With my 3-year-old “nephew” tuning in, we decided to play a little bit of Super Mario World for him! I embarrass myself by being completely unable to get a cape, and I struggle to explain where Yoshi disappeared to after I jumped off his back to reach the final platform. Apologies for the conflicting music. Will remember to shut off the lo-fi beats for games where I want to play the music!
Click through for the full stream, highlights, and shoutouts!
Lost in the midst of the Super Smash Bros. Ultimate hype, Asmodee released the first of their digital board games to the Nintendo eShop. While I have not played Carcassonne on the Nintendo Switch, the physical board game is one of my faves, and the iOS port is stellar. I’m confident that the core gameplay is intact.
This is especially head-scratching, as you could play Carcassonne online on the Xbox 360 a decade ago. Its exclusion here is simply baffling. Until we get online play in here, I don’t see any reason to buy these versions over the physical board games or the much-cheaper-and-probably-just-as-good mobile ports.
In case you missed it last night, I had the honour of making an in-game cameo on Double Jump‘s live stream as Kris and I battled in PokemonLet’s Go Pikachu/Let’s Go Eevee! It’s always fun to play and collaborate with them, even though I was fighting with everything I had. Kris’ Pikachu named Piper is no joke!
Thank you to both Kris and Rachel for allowing me to play with you on your stream. It’s all love at the end of the day, but with the Pokemon wars having officially begun, and Super Smash Bros. Ultimate out tomorrow, I foresee a lot of confrontation between us!
If you haven’t already, give Double Jump a shot! They make awesome gaming content for their site that’s released daily and they stream multiple times a week. I read it every day and their stream is appointment viewing for me.
“Barf!” Continuing our first co-stream, Kris, Rachel, and I beat up thugs, eat sushi, and demonstrate questionable teamwork in River City Ransom! Streaming with Kris and Rachel was fantastic and I look forward to doing this again on our Extra Life 24-hour gaming marathon! Make sure to follow them on everything!
Double dose of Double Jump today! Kris, Rachel, and I come together for our first co-stream! First on the docket is Dr. Mario! They’re awesome and it was so much fun getting to play games and hang out on stream together. If they’re not back on sooner, they’ll be joining me and many others on our Extra Life 24-hour gaming marathon! Make sure to follow them on everything!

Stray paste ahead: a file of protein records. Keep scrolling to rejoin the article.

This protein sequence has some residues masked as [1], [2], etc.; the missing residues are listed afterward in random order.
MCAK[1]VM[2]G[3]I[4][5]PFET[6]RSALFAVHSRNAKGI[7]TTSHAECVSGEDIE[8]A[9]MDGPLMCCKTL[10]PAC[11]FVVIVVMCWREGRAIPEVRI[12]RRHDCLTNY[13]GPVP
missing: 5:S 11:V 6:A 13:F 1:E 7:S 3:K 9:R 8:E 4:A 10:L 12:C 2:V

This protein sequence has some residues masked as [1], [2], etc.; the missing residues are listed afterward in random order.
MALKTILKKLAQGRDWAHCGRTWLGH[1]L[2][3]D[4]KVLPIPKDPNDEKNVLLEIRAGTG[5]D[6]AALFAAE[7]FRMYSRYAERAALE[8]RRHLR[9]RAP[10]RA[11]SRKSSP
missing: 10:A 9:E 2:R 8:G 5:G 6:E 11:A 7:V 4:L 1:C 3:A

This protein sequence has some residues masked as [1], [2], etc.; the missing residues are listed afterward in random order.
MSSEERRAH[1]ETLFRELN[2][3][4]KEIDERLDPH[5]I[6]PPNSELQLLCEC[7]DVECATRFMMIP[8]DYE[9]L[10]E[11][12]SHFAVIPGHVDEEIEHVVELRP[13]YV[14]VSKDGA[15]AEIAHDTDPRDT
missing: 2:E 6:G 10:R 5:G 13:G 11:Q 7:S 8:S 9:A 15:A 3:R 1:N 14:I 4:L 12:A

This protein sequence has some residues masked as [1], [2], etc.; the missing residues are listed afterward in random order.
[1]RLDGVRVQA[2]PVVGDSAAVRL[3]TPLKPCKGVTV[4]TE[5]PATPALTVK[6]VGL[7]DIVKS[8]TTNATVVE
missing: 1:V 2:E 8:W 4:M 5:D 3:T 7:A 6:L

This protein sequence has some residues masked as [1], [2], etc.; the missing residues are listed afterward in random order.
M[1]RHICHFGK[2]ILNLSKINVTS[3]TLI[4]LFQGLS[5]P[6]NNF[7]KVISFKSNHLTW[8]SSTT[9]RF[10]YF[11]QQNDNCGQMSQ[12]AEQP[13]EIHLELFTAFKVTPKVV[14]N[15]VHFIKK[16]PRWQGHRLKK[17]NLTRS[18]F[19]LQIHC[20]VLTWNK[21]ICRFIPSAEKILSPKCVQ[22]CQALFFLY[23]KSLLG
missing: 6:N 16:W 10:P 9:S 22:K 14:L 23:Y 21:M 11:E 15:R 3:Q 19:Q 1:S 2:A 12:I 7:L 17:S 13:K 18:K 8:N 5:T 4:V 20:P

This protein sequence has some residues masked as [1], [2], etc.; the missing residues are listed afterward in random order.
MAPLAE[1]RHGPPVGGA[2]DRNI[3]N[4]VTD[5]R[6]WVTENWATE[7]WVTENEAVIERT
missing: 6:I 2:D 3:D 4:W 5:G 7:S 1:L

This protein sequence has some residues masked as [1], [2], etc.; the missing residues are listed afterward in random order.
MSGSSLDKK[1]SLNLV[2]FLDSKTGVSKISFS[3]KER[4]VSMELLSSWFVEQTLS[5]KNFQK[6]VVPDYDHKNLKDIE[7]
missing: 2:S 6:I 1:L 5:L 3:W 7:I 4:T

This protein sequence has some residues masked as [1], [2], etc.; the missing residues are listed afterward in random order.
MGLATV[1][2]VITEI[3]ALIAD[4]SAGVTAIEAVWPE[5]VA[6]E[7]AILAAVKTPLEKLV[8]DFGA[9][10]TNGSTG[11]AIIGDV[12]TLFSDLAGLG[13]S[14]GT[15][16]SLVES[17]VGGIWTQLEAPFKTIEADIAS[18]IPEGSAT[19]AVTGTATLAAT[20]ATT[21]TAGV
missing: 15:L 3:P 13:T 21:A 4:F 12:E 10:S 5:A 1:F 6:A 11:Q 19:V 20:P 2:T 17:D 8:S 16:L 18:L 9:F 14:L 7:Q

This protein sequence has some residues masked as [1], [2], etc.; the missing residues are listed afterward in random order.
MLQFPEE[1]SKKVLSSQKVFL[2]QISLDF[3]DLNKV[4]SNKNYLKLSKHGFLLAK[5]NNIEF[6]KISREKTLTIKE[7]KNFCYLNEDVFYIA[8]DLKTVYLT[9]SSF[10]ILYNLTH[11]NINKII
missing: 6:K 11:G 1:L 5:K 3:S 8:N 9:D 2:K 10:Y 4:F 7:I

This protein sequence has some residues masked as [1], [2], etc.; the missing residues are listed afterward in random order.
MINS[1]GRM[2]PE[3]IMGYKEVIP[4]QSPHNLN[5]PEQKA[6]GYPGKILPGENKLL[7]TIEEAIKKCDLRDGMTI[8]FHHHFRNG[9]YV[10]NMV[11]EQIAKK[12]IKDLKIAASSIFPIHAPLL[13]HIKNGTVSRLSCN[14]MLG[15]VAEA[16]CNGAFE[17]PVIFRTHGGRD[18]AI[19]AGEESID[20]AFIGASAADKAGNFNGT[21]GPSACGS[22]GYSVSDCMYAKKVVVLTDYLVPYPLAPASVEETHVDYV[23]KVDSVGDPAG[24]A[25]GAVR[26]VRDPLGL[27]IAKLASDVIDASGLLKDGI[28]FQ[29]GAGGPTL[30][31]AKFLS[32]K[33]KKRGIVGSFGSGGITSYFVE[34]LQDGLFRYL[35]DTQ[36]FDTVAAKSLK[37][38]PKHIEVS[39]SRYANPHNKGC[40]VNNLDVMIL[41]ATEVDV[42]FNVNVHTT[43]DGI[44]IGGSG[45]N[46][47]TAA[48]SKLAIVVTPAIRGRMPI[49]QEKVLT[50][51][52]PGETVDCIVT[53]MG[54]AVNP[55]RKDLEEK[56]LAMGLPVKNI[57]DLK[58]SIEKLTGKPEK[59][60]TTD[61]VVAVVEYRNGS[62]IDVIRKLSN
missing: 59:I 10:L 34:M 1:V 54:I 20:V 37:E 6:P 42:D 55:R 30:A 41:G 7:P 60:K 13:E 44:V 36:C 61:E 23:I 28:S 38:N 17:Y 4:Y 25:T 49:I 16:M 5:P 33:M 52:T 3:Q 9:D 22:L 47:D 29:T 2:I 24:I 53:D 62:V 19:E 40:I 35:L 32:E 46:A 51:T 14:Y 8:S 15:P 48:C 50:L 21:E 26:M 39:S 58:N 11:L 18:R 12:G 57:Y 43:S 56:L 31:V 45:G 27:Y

When I was playing my final retail copy of Street Fighter V before launch, everything was great when it came to its online functionality. Yesterday, it was abysmal. Disconnects everywhere, matchmaking was very slow, and for a while, didn’t work at all.
This sucks for everyone involved. Online games usually have problems at launch, but they ran the beta four times for this! Yet still, it breaks catastrophically. I’m guessing this will be fixed sooner rather than later, though this first night of Street Fighter V in the wild has been depressing.
Since the dawn of online gaming, nothing is more annoying than playing with or against a quitter. Someone who will go as far as disconnecting from the Internet to sabotage a game, whether it’s to avoid losing or to rip someone off in a trade. If you play any video game online, you will run into these types of players. Even when some games penalize players for quitting early, it doesn’t stop everyone from behaving this way. I’m not saying anything prophetic or new here, but man…it sucks.
I’m at the pre-game Modern Warfare 2 screen. With my Scar and heartbeat sensor attachment in hand, I watch the clock tick down till we’re Oscar Mike. I think this time will be better. The game begins, and I take a few steps forward. I see the red dots pop up in the distance. But before I can even begin setting up, my lifeless body hits the floor. The kill-cam shows the view from my murderer, shooting me through iron sights using a machine gun from over 100 yards away. Damn it.
For the longest time, I used to wonder why pro Street Fighter IV players would bash online play so much. It seemed like every single one of them would complain about how the game doesn’t play the same online as it does locally. As an amateur player who had spent the majority of Street Fighter IV time online, I thought it worked fine. Sure, there were instances where the game would clearly slow to a crawl, but I thought that I could play this game online the same way I would locally.
However, I’ve gotten a lot better in the last few months, and I’m really starting to see what many of the pro players were complaining about. As I’m learning new techniques, combos and tactics, I’m finding more and more that they don’t consistently work online, even with a great connection. Continue reading →